Hippocampus
3D Dinopedia Carnivorous
Period of life:
13 million years ago
Taxonomy:
Bony fish
Height:
0.004 m
Countries:
3D Dinopedia images/flags/Slovenia.png
Neogene period Hippocampus | 3D Dinopedia
Neogene period Hippocampus 3D Dinopedia
Neogene period Hippocampus 3D Dinopedia
Neogene period Hippocampus 3D Dinopedia
Neogene period Hippocampus 3D Dinopedia
Neogene period Hippocampus 3D Dinopedia
What the name means: From the Ancient Greek “hippocampus,” which translates as “sea horse,” literally “horse” (ἵππος) and “sea monster” (κάμπος). The fish is named so because it resembles the chess piece “knight.” The name also refers to ancient Greek mythology and the mysterious sea monster “hippocampus,” with which the fish also shares similarities.
13 million years ago, during the Miocene era, among the warm shallow waters of the ancient Paratethys Sea that spread across modern Europe, swam unusual fish, among which were the most ancient ancestors of modern seahorses. Two such “venerable” species members, Hippocampus slovenicus and Hippocampus sarmaticus, were discovered in 2005 in the coprolite horizon of the Tunjice Hills Lagerstätte in Slovenia. These fossils are the oldest known remains of seahorses.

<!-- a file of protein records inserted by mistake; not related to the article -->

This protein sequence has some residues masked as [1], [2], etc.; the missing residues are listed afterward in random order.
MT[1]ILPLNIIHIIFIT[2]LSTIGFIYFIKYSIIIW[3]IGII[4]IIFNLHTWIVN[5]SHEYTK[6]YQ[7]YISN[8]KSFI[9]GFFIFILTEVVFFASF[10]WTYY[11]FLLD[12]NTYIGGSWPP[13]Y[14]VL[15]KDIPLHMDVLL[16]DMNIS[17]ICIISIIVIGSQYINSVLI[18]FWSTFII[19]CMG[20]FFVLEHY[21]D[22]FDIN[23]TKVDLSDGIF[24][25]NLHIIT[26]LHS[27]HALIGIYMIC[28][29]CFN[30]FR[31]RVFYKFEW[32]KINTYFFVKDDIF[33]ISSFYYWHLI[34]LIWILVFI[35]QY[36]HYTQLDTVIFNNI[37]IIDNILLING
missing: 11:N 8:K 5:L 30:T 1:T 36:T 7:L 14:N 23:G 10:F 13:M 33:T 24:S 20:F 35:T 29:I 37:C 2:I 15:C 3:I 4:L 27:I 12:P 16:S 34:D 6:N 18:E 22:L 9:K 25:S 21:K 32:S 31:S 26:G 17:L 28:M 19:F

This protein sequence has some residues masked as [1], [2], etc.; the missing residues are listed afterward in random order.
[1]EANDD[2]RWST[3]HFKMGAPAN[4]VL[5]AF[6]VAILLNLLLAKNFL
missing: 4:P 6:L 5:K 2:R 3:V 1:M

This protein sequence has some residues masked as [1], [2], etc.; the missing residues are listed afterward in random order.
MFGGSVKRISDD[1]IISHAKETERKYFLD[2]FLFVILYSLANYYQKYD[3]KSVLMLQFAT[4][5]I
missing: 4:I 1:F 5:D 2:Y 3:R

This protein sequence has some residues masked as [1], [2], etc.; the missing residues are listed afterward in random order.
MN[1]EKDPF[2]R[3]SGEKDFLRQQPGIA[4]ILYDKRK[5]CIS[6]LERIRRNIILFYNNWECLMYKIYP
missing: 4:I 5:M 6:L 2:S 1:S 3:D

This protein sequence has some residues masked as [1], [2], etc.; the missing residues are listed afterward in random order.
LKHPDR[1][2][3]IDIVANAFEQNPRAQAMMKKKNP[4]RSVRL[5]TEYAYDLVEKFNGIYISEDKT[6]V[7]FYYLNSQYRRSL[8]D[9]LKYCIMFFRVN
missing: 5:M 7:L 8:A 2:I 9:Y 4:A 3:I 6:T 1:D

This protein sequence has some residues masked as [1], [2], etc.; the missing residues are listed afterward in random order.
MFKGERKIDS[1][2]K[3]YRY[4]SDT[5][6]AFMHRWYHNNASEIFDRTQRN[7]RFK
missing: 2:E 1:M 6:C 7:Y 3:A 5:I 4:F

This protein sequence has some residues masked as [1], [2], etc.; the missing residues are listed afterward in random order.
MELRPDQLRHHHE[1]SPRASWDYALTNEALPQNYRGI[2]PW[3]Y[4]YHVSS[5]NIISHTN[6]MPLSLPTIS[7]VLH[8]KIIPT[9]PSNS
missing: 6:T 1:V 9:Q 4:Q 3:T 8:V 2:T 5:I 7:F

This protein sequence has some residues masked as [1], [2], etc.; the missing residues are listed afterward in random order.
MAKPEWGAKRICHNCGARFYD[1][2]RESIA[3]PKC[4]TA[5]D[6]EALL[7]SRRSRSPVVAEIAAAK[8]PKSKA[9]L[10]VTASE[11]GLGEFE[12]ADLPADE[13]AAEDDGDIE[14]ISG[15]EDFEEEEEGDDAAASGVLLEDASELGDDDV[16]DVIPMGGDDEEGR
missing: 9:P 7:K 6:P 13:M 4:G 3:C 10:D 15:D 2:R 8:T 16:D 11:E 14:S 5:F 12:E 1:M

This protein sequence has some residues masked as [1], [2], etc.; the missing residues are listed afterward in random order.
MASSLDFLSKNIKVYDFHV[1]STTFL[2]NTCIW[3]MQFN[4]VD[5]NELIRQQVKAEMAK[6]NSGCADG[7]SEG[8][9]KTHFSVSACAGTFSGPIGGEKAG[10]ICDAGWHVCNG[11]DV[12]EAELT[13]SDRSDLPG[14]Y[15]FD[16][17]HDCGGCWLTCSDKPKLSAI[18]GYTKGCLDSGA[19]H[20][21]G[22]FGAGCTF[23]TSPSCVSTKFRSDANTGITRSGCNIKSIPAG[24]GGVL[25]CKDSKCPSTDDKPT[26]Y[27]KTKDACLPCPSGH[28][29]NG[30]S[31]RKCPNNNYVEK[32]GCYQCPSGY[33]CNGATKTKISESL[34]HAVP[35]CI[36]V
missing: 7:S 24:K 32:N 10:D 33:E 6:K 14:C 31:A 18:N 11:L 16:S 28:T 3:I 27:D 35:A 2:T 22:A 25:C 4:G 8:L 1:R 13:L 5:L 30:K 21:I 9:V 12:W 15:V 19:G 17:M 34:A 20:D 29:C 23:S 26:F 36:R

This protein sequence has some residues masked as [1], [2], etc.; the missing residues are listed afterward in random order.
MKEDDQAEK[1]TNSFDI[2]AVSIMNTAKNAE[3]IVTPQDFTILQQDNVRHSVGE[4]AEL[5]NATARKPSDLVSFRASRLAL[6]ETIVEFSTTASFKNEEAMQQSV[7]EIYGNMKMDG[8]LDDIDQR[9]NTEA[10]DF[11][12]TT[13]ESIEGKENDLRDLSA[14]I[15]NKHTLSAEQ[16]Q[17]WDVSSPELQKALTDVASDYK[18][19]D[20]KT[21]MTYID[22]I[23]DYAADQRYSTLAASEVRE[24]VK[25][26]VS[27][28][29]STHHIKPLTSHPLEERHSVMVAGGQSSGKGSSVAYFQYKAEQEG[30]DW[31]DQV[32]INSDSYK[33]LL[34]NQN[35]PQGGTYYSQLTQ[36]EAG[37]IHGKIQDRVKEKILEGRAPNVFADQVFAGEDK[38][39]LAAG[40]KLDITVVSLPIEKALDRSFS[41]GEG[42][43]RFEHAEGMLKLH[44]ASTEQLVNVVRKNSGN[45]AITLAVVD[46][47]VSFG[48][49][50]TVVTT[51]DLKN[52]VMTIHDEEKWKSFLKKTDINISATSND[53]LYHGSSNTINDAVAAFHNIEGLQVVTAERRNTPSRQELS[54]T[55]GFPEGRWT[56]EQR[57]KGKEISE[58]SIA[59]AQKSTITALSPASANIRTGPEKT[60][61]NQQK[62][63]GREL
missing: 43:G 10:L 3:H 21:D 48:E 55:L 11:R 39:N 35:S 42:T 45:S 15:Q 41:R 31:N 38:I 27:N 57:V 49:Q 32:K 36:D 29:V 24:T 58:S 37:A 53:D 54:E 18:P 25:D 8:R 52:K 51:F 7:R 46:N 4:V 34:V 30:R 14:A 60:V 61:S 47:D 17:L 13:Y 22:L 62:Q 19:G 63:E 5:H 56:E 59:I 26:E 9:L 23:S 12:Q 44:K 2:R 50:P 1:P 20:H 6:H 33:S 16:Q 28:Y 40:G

The prehistoric seahorses were small – the length of the Sarmatian seahorse did not exceed 9 centimeters, and the Slovenian seahorse was quite tiny - no more than 1.5 centimeters! The body, like its modern relatives, resembled a chess knight – a curved neck, an elongated snout making up about half the length of the entire head, a prehensile tail with 11 body rings. This tail was half as long as the body and contained 25-26 tail rings, while the base of the dorsal fin was extremely long.
This prehistoric seahorse preferred calm lagoons and seagrass beds. It was a poor swimmer (seahorses swim no more than 1.5 meters per hour!), so it clung to algae with its tail, slowly moving in search of food. The distant ancestor of seahorses, like its modern relatives, fed on small crustaceans, which it adeptly sucked in with its tubular snout. Fossils of this ancient sea dweller help us look into the distant past and imagine what the ancestors of modern seahorses looked like and how they lived.
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